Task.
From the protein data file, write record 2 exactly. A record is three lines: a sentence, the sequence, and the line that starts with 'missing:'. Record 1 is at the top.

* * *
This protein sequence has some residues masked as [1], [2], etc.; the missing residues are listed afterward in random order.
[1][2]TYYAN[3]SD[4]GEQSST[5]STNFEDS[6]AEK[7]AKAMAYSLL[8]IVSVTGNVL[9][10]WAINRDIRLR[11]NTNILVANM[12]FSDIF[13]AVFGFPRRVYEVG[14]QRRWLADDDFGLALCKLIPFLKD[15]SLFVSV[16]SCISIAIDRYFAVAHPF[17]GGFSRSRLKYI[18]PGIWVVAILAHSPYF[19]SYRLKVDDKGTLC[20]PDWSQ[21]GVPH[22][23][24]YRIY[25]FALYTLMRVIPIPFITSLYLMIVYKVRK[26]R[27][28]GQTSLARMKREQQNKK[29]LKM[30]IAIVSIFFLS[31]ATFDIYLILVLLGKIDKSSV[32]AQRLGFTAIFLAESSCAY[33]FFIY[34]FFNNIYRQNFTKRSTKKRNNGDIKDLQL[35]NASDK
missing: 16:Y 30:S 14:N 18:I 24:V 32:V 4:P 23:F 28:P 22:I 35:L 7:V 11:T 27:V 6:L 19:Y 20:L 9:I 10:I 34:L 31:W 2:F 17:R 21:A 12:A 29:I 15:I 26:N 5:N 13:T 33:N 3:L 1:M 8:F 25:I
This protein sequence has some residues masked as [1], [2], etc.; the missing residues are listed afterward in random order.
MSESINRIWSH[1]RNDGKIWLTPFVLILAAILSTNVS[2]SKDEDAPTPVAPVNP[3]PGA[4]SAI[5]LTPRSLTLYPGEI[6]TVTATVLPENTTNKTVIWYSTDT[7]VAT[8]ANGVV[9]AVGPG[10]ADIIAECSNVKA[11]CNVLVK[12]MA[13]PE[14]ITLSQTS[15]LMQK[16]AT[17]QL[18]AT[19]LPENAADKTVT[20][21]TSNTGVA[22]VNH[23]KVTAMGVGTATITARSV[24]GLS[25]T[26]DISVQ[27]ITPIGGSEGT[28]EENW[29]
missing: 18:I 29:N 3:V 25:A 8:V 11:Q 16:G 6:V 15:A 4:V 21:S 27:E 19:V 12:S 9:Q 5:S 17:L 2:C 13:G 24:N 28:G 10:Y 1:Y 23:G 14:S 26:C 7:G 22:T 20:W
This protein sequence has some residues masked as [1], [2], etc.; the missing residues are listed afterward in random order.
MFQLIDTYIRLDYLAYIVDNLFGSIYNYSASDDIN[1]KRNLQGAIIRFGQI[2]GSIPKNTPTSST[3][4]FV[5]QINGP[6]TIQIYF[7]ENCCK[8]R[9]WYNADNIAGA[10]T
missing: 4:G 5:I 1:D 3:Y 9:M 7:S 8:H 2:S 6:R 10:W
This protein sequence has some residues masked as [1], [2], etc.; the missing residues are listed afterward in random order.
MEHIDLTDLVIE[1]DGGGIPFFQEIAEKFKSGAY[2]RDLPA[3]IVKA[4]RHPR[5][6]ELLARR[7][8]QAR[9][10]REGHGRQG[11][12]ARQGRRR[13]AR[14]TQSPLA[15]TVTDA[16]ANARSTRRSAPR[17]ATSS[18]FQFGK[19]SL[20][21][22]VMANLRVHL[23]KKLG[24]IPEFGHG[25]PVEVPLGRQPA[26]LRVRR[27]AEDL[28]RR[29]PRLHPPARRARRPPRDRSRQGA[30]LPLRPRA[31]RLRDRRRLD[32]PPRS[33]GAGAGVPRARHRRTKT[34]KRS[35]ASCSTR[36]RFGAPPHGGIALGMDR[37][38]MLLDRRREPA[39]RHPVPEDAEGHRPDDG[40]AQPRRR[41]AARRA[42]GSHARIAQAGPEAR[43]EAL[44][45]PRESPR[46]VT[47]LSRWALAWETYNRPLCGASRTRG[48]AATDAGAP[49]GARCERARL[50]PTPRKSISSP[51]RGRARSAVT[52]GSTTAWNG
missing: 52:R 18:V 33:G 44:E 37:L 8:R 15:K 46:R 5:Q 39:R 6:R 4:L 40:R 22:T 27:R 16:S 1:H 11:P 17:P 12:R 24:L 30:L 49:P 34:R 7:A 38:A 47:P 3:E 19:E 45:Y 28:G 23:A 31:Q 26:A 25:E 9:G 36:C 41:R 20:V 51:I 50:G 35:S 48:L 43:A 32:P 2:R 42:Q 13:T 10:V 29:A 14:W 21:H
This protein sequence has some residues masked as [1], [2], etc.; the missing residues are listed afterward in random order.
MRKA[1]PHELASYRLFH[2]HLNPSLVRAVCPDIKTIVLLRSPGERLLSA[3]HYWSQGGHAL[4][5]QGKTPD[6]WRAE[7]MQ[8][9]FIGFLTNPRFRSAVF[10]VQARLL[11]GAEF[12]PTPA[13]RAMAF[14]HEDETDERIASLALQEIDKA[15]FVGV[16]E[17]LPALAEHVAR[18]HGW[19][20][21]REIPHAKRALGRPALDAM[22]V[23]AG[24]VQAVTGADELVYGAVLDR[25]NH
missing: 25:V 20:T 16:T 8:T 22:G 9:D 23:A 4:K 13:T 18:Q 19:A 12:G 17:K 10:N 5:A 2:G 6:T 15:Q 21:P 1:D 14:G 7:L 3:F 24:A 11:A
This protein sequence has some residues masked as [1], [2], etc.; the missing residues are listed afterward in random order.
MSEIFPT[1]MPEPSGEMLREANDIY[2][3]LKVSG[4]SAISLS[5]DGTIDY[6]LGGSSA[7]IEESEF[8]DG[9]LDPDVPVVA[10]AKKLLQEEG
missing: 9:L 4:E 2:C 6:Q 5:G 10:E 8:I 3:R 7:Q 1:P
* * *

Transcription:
This protein sequence has some residues masked as [1], [2], etc.; the missing residues are listed afterward in random order.
MSESINRIWSH[1]RNDGKIWLTPFVLILAAILSTNVS[2]SKDEDAPTPVAPVNP[3]PGA[4]SAI[5]LTPRSLTLYPGEI[6]TVTATVLPENTTNKTVIWYSTDT[7]VAT[8]ANGVV[9]AVGPG[10]ADIIAECSNVKA[11]CNVLVK[12]MA[13]PE[14]ITLSQTS[15]LMQK[16]AT[17]QL[18]AT[19]LPENAADKTVT[20][21]TSNTGVA[22]VNH[23]KVTAMGVGTATITARSV[24]GLS[25]T[26]DISVQ[27]ITPIGGSEGT[28]EENW[29]
missing: 18:I 29:N 3:V 25:A 8:V 11:Q 16:G 6:V 15:A 4:V 21:S 27:E 19:V 12:S 9:Q 5:S 17:L 2:C 13:G 24:N 28:G 10:Y 1:Y 23:G 14:S 26:C 7:G 22:T 20:W